This Subway Can’t Make Your Commute Less Annoying, But Promises to Make It Shorter

Copenhagen Metro has some fun highlighting its speed

When you've had a rough night, even a short train ride can feel like an eternity. Hjaltelin Stahl
Headshot of T.L. Stanley

Morning commutes can be notoriously bad. And riders of Copenhagen’s newest high-tech commuter line are not immune to the cast of characters that can make them genuinely cringeworthy. The good news? You’ll know exactly how long it will take to get off the train.

Exhibit No. 1: This morning-after party gal is like: “Bed, aspirin, now and please, for the love of god, everybody STFU, and what is that smell?”

It was an epic night out, and our hungover reveler has the smeared makeup, bare feet, mussed hair and queasy stomach to prove it. Time for the daylight commute home and, unluckily for her, the public transit experience proves less than ideal.

A scout troupe and its boisterous leader bust out a bunch of snacks that no one should eat in a confined space. Boiled eggs, ripe cheese and tuna fish are on the menu. They forgot the sauerkraut, but not the five-second rule about eating food off the ground.

Suppressing her gag reflex, the woman knows one life- and sanity-saving thing: It won’t take long to get where she’s going.

That’s the message from agency Hjaltelin Stahl and the Copenhagen Metro in the first campaign for a new subway line, the largest construction project in Denmark in 400 years (reported cost: north of $3 billion). 

The route, which connects the city center to its outlying neighborhoods, has 17 new high-tech stations. It doesn’t need an arrival-departure schedule, agency execs say, because it’s so speedy. “Most stations have only 1-2 minutes between them,” says creative lead Kenneth Kaadtmann.

That notable feature inspired the commercials from Danish director Peter Harton and the tagline, “Fortunately, you’ll be on your way soon.”

Because the circular-shaped line, eight years in the making, is expected to spur “million of new journeys,” agency execs say it will offer plenty of togetherness with strangers (and let’s be candid—people do not know how to behave) and chances for awkward encounters, like running into an ex-lover.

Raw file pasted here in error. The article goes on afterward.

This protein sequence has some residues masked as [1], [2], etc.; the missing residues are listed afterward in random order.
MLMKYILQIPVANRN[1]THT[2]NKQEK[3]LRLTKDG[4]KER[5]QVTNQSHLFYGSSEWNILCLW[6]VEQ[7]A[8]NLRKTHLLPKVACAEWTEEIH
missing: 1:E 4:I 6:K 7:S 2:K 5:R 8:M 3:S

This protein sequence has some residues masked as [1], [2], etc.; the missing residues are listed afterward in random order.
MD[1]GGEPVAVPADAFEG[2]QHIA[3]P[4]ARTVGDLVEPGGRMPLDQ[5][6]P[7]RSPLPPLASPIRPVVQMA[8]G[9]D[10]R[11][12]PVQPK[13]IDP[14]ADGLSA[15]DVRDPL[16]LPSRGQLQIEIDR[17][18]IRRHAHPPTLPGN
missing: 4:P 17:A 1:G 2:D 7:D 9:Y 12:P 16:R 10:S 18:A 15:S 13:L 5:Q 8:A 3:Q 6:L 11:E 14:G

Or, in another ad scenario, two dour goth guys could get stuck on the same car with a fresh-faced a cappella choir straight out of Up With People. Evoking those “oh-my-god-I’ve-been-there moments,” Kaadtmann says that ultimately, the campaign has “an underlying message about tolerance and giving room to others who aren’t like you.”

If only for a mercifully brief period.


Agency: Hjaltelin Stahl

Creative Lead: Kenneth Kaadtmann

Art Director: Cecilie Öberg
Art Director: Sune Overby
Copywriter: Nina Markholt

Copywriter: Kenneth Kaadtmann
AD Assistant: Anders Donde
Account Manager: Sandra Amalie Laccopidan
Design Director: Dennis Lynge

Digital Designer: Morten Bak McKenna

Production Agency: Pegasus Production
Director: Peter Harton

Executive Producer: Sille Silverweood-Cope
1st AD: Nikolaj Storgaard Mortensen
DOP: Jens Maasbøl

Editor: Anders Jon

Sound Design: Ole Kristian Krogstad
Media Agency: Wavemaker

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@TLStanleyLA T.L. Stanley is a senior editor at Adweek, where she specializes in consumer trends, cannabis marketing, meat alternatives, pop culture, challenger brands and creativity.